murder, what will they do when she become more popular than them? It
sounds like a drama, or even a horror film, but it turns into a very
warped comedy. It ends up being not warped enough though, and even
if the lines do roll off the tongues of the capable cast, the film
doesn't quite zing the way it should.
It's also not the look -- bold colors, brilliant set and clothing
design, and nice editing tricks (complete with sound effects and
wipes) all add to the surreal nature of the film. Such a horrible
storyline is made "fun" by the camera work here. It's very
refreshing looking work... that deserved a better film to show off
I have to say I blame the director (as opposed to the writer)
Darren Stein. I think he thinks he's visually wittier than he really
is. The film opens with a intro of the girls, saying that we know
these girls, because every high school has a group of girls like
this. Well, we all knew someone like Darren in school as well - the
artist who thought his drawings of the teacher were soooooo funny. I
don't know Darren, so this is all based on his scene-by-scene
commentary track, and what shows up on-screen. The track (one of the
extras on the disc, and a very good one considering) goes on about
the film, filling it with so much underlying themes, that you would
have thought it was someone's thesis project. The very fact that the
filmmaker had to explain every moment in the film, isn't a very good
sign. Darren did do a good job with the acting, and he also did a
good job with the camera, don't get me wrong, it's a fun film. I
just think it could have been so much more than that. There's
something missing here -- I can put words to it. One thing that
springs to mind is lack of emotion, but since I enjoyed the
performances so much, I can't say that would be quite right. I'm
almost at a loss for words (Shock! Gasp!).
I think the film, for most, is a fun romp -- not really anything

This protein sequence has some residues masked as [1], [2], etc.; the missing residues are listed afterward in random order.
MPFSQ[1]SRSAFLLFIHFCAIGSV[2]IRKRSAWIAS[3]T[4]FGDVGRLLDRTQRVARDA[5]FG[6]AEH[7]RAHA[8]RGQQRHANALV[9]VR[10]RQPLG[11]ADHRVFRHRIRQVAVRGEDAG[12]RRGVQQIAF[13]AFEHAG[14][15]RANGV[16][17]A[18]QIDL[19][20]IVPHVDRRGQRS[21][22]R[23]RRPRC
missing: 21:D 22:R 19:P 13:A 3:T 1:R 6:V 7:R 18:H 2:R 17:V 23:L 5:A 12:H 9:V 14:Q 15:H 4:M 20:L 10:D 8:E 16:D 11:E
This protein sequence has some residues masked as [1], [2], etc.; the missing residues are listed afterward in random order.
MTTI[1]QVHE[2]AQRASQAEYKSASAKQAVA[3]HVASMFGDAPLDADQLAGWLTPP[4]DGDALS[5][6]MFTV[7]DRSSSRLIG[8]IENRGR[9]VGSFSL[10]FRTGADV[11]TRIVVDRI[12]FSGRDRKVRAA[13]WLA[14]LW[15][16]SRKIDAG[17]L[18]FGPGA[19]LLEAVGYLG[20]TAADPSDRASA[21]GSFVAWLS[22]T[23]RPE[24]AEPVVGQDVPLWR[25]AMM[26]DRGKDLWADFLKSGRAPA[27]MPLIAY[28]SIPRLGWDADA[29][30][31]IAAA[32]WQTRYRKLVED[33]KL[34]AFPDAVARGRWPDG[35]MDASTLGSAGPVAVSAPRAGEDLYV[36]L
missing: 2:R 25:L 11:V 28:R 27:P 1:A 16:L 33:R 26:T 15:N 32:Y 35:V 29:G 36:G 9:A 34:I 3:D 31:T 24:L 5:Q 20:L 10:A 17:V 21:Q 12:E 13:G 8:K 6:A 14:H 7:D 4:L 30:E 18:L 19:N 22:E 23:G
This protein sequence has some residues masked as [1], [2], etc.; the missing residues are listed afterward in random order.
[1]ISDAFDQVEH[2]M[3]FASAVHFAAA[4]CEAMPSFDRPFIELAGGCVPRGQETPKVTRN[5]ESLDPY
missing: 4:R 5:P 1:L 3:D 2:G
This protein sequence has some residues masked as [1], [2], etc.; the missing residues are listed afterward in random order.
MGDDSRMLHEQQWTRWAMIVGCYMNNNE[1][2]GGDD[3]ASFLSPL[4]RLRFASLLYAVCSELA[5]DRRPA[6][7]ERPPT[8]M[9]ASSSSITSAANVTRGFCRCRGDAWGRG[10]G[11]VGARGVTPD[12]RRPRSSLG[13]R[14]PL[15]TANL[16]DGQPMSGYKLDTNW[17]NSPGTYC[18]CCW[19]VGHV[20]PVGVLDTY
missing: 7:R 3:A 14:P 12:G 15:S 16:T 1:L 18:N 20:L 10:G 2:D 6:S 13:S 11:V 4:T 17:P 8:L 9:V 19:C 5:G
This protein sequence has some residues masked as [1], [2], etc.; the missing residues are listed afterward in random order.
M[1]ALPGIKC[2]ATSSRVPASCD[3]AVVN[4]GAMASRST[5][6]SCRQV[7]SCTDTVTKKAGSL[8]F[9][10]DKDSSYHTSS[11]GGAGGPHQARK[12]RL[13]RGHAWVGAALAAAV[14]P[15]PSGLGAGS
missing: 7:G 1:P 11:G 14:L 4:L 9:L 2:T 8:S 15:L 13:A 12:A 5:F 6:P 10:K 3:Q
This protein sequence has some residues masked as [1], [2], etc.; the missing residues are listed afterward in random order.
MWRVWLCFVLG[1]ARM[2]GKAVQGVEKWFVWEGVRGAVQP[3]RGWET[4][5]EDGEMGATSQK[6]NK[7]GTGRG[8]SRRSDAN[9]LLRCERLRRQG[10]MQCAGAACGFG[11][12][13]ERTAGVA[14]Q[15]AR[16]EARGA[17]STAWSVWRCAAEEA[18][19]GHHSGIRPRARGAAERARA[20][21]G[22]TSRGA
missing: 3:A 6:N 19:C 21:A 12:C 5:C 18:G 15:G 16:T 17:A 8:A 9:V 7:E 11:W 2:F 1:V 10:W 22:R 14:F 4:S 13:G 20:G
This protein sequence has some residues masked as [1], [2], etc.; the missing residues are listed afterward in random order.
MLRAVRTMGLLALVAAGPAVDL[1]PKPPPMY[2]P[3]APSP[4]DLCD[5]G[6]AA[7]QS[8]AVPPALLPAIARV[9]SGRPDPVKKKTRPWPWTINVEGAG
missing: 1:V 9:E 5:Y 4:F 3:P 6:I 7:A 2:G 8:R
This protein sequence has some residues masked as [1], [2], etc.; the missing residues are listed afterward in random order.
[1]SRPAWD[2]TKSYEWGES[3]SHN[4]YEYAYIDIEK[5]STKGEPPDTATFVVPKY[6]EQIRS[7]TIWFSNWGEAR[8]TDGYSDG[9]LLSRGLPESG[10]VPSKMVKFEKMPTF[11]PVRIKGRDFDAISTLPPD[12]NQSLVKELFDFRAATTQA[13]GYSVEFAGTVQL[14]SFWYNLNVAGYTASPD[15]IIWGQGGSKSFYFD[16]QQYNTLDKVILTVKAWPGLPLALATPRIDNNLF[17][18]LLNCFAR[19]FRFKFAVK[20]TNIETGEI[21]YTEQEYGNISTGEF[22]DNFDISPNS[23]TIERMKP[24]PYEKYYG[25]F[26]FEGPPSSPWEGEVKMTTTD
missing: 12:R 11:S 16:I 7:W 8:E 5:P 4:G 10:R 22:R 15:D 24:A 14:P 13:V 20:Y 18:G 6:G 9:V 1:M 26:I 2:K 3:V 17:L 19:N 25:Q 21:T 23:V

you'll talk about at the water cooler, or a film you'll hear
referenced anytime soon. It's just a movie. I feel that if Stein was
as witty as he thought he was, he would have been able to make the
audience see what he's talking about in the commentary. For example,
according to Stein, the opening credit sequence (where we follow a
jawbreaker from milky birth to rock hard fruition, juxtaposed with
collage photos of the girls as friends growing up), is a metaphor
for a girl's journey into womanhood. Huh? The circular nature of the
film (read: the hoop earrings Gayheart wears), represents the murder
device -- the jawbreaker. Oh-kaaaay. Whatever, I'm not buying that
one for a dollar.
Let's talk DVD. The disc is fine -- no worries folks. Extras are
good, including the "interesting" commentary track,
theatrical trailers, production notes, and cast and crew
information. The highlight of the disc is a nice transfer with great
sound (in both DD 5.1 and DD 2.0). The mix uses sound effects
nicely, and comes across very naturally. On the "flip"
side, you can choose widescreen or full-frame (by flipping the disc
- get it?), and the widescreen is anamorphic enhanced (which we at
the Bits like -- a lot). The
flick is English language only, but considering that it probably
wouldn't translate very well anyway, that isn't too much of a loss.
If you're a McGowan fan, you really can't go wrong by checking this
disc out. That is, if you're just watching the movie for her. Man, I
wish I wasn't a jaded film critic with lofty ambitions, because...
well, I think I really would have enjoyed Jawbreaker